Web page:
Here I Stand
I noticed after my previous post on Pride that a fear arose in me, an old deep fear. It came from my daring to speak my truth in this post regarding how I took in aspects of my Christian faith as a child and how those early beliefs, held for most of my life, no longer work for me.
But to put this out in my blog led me to my childhood fear of disobedience to authority, parental, church, or otherwise. The fear was intense at times. As I sat with this fear I realized that I was not rebelling against authority, at least not this time, but rather it was simply that my inner authority was at odds with outer authority. And now I was choosing to follow and trust and declare the truth of my inner authority. Some would call this individuation. It has come late in my life, but come it must and did.
No longer am I looking here or there for The Truth. I am not looking into Catholicism, Lutheranism, Islam, Hinduism, A Course In Miracles, or even Pathwork for my truth. It just so happens that Pathwork is the tool that awakens my inner Truth, resonates with my soul and thereby enlivens me. Yes, the Kingdom of God is within, Truth is within. What a blessing to feel this.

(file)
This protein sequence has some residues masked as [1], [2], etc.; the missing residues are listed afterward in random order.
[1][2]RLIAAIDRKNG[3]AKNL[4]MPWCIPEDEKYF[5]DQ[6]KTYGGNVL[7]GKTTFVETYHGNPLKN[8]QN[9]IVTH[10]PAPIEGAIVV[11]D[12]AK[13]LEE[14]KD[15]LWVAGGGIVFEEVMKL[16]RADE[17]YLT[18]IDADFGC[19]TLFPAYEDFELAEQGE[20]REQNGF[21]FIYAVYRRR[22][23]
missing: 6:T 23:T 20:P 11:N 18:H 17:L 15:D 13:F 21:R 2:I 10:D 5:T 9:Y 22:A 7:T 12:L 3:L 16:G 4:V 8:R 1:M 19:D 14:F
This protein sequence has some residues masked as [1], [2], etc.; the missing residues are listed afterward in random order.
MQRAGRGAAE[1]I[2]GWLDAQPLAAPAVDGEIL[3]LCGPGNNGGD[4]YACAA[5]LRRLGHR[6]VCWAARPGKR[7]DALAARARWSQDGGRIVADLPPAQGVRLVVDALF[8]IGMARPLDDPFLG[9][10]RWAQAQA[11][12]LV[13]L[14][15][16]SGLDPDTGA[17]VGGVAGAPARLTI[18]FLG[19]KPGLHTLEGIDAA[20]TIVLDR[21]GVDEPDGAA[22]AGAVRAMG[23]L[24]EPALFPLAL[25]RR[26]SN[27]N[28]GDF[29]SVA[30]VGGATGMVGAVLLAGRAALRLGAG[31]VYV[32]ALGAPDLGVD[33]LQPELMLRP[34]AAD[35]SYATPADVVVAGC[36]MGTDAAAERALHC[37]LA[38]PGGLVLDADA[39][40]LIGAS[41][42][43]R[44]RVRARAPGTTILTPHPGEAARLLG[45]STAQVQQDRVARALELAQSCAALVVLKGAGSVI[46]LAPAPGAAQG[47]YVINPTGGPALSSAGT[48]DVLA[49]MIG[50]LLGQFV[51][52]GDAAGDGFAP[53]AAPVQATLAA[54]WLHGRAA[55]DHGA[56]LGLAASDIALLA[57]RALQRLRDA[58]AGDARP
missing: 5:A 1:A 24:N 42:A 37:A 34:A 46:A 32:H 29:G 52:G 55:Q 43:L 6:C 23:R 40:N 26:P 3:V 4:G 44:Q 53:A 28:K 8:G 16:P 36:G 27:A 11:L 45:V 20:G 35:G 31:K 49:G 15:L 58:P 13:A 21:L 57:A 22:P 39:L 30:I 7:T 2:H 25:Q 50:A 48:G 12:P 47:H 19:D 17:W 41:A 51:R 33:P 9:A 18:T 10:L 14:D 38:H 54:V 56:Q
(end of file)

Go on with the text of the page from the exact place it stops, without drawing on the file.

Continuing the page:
My fear in this situation comes when I do not trust my inner Truth, my inner compass, when I do not trust that God speaks within me and through me, when I do not trust the benign nature of the Cosmos. And again, I am human, and since part of being human is to doubt this internal truth, this inner compass, and to look to outer authority for the answers of life, I sometimes experience fear when I dare to trust what is within. Yet I can profess a lot of things that sound good and are accepted by others, but what is alive in me will not betray me in the end.
Being Lutheran, this experience of finding my own truth feels analogous to Luther’s experience when he finally could declare “Here I Stand.” He wasn’t rebelling. He wasn’t leaving the church. He was simply stating what he found as truth, and this Knowing came from an inner compass. I do not want to be dramatic in borrowing Luther’s declaration, but this is what my realization feels like.
Luther experienced freedom in his realization and declaration of “Here I Stand.” It seems that this freedom got locked up in confessions and dogmatics as the Lutheran church evolved. It seems that this process happens often when new bursts of truth arrive on the scene. Those who come after try to capture and rigidify the new truths into a new system that people can cling to for safety and security.
So here I stand in my own conviction, my own truth. It is an open truth, open to new discoveries, new insights. It is an alive, dynamic, and evolving truth. It is an undefended truth, not out to win people over or declare other people’s truth wrong. It is simply that I cannot go on clinging to what other people think I should think, believe, and profess.
The freedom I feel in this is so rich. And yet times come when I doubt, because I am human. But even in my doubt I am experiencing peace just knowing that my God-given compass for life lies within. I trust that I shall find it again.